The Rangitata is a large braided river that Te Araroa Trust has designated one of three Hazard Zones. These zones are considered too dangerous to be included as part of the trail, so skipping them doesn’t compromise the integrity of a thru-hike. I’d already road walked around the Rakaia, which is another of the Hazard Zones, and was planning to walk around the Rangitata if I couldn’t ford it. Personally, I want to maintain a continuous footpath and walk the full length of the South Island. Guess that makes me some version of a purist. Walking around the Rakaia included about 70 k’s of road. Walking around the Rangitata would be twice that distance, so I wanted to at least have a look.
From the Potts Carpark, the river looked to be extremely low, which I assumed was a mirage resulting from both the terrain and my distant perspective. After walking nearly 4 k out into the valley, I confirmed my suspicion. I want to be clear that I don’t recommend that anyone should try to ford this river, or traverse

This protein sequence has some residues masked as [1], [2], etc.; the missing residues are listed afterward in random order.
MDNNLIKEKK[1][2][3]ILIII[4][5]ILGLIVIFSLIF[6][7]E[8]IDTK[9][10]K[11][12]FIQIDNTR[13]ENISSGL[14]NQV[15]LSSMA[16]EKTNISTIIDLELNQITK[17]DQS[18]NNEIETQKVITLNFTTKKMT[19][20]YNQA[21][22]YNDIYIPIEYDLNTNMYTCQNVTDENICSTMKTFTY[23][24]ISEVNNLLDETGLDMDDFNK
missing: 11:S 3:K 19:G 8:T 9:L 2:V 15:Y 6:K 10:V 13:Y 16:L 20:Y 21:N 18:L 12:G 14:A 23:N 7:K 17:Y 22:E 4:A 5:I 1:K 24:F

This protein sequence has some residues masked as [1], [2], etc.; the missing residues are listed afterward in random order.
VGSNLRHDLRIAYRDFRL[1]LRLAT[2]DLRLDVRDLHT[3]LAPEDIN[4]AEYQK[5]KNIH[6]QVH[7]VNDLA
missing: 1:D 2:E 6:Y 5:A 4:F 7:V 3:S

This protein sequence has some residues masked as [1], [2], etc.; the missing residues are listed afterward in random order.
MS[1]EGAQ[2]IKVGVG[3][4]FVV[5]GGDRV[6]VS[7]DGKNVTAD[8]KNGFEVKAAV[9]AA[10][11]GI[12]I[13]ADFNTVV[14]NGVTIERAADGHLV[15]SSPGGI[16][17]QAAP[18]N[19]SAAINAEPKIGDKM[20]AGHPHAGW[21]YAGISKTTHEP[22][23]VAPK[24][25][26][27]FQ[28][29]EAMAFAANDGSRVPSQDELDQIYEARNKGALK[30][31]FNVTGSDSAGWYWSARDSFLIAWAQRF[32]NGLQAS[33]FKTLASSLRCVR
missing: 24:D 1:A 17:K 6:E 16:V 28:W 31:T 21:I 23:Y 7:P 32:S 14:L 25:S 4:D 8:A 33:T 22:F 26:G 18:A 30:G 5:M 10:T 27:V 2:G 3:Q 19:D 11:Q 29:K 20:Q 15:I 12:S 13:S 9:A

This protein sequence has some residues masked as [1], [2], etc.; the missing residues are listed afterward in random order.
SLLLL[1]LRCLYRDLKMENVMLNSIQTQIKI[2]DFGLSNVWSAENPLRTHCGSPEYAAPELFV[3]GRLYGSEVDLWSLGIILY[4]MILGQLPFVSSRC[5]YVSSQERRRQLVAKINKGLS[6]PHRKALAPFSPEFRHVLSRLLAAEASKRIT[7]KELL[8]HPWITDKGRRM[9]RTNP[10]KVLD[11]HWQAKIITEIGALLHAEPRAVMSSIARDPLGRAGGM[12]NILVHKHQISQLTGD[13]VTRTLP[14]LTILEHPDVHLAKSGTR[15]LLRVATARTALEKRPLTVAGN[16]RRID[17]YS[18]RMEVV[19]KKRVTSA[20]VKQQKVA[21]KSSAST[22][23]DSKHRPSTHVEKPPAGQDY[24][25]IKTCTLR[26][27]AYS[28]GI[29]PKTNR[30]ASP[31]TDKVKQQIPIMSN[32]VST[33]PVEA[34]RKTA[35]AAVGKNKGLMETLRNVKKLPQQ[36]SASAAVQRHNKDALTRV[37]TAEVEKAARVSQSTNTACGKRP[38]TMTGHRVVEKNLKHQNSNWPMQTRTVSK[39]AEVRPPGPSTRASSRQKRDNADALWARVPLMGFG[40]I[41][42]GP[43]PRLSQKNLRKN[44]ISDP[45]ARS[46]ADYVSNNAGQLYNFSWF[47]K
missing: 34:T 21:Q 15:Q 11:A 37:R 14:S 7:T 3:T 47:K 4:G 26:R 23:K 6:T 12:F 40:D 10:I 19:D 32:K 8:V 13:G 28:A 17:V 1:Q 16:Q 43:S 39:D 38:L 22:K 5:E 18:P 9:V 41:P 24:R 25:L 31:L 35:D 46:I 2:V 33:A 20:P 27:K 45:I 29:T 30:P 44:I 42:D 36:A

(1) The Rangitata has a large, steep upstream catchment that can lead to flash flooding even when skies overhead are clear;
(2) I’m generally regarded as a pretty quick walker, and it took me two hours to traverse the whole of the valley with nearly half of that time spent in the critical zone among the many large braids;
(3) Summit Fever is real, and it kills people all the time;
(4) It is far safer to consider a crossing with a group of people than as a solo venture (more eyes, more accountability, more support).
I learned Summit Fever as a mountaineering term that describes the increasing temptation to keep climbing even as conditions continue to deteriorate around you. And of course, Summit Fever gets more intense the closer you get to the top. Many capable and highly experienced outdoorspeople have perished because they were unwilling to turn back when they should have. Keeping perspective is tantamount: the mountain isn’t going anywhere, the extra walking is no big deal, you only have one life to live. Before I head out into tenuous conditions, I always define my bailout parameters. If this happens, we turn around. If that happens, we turn around. Doesn’t matter how marginally the parameter is breached, or how close you are to your goal. You. Turn. Around. End of story.
If after reading all of that, you still wanna hear about my strategy and experience, then by all means- continue.